Time to talk? 5 tips for having a constructive conversation with the boss

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Asking for a pay-rise, flexible working hours or a promotion is never easy and for some people, the thought of having that conversation is enough to make sure it NEVER happens. The following steps might not get you the perfect outcome immediately, but they should give you the confidence to stride down that corridor and give it your best shot.

1) What’s the objective? What is the action you want taken as a result of the conversation. Are you asking for a pay-rise? Are you telling your boss you’re leaving? Are you asking for greater responsibility? Whatever your burning issue is, make sure you’re really clear about what you think the outcome should be. There are loads of templates available online for this sort of thing and trying out your ideas on paper first is definitely worth doing.

http://www.goal-setting-guide.com

http://www.mindtools.com/

http://www.conflictresolutionacademy.com/

http://www.essentiallifeskills.net/effectivegoalsetting.html

2) Timing is everything. Do NOT demand a meeting when you’re upset or angry. Emotion is the enemy of constructive conversations. Sleep on it, then after 24 hours, arrange a meeting at a time that works for all parties. And that would be? Everyone’s ‘best time’ is different, but widespread generalisations indicate that Mondays and Fridays aren’t great days for meetings, and immediately after lunch isn’t brilliant either. So, if you’re sticking to general rules, we’re down to Tuesday, Wednesday, Thursday in the AM.

3) Constructive – not confrontational. When having potentially difficult conversations, stick to the facts, explain how those facts make you feel and what you propose to do to resolve the issue. Remember, you’re having a conversation, you’re not making demands. Here are two examples:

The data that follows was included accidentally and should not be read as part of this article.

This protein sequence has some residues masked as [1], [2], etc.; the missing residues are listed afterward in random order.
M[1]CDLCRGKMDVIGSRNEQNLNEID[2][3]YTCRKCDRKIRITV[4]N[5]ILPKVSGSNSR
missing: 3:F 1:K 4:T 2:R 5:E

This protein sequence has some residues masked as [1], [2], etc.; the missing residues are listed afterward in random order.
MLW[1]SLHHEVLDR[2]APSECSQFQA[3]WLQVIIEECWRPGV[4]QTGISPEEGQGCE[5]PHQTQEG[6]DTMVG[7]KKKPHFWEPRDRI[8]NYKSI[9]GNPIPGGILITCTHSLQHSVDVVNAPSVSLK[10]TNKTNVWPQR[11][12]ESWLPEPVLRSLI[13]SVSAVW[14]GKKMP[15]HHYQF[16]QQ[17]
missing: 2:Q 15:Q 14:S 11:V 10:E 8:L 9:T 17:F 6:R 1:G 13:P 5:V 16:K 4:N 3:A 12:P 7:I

I’ve out-performed my targets by 10% for the last couple of months [make sure this is true!], this makes me feel as though I’m really making a difference to the organization [how you feel about the fact] and I think I could contribute more. I enjoy being challenged, can we discuss the options and timing for me taking on greater responsibilities? [request for action]

We’re not getting any closer to those sales targets [make sure this is true!] no-matter how many hours we put in. This is getting really demoralizing I’m worried my staff are just going to just give up [how you feel about the fact]. Can we discuss the options for revising the end-of-month process or getting some extra resources [request for action]?

4) Stay focused.

The more difficult the conversation, the more easily distracted we all seem to become! If you start the meeting chatting about the weekend, the weather or sport – nip that ice-breaker in the bud after two minutes. If it helps to take some notes with you, do it.

5) Be flexible.

So, things didn’t go quite the way you wanted. Maybe you have just spent 10 minutes hearing about your boss’s best BBQ ribs recipe instead of discussing a pay-rise. Chalk it up to practice. The more you get into the habit of planning how you will discuss tricky topics, the more confident you’ll get. If nothing else, you’ve gleaned just how difficult it’s going to be to have ‘that’ conversation and maybe you’ve learnt a great way to get his or her attention next time! Ribs anyone?

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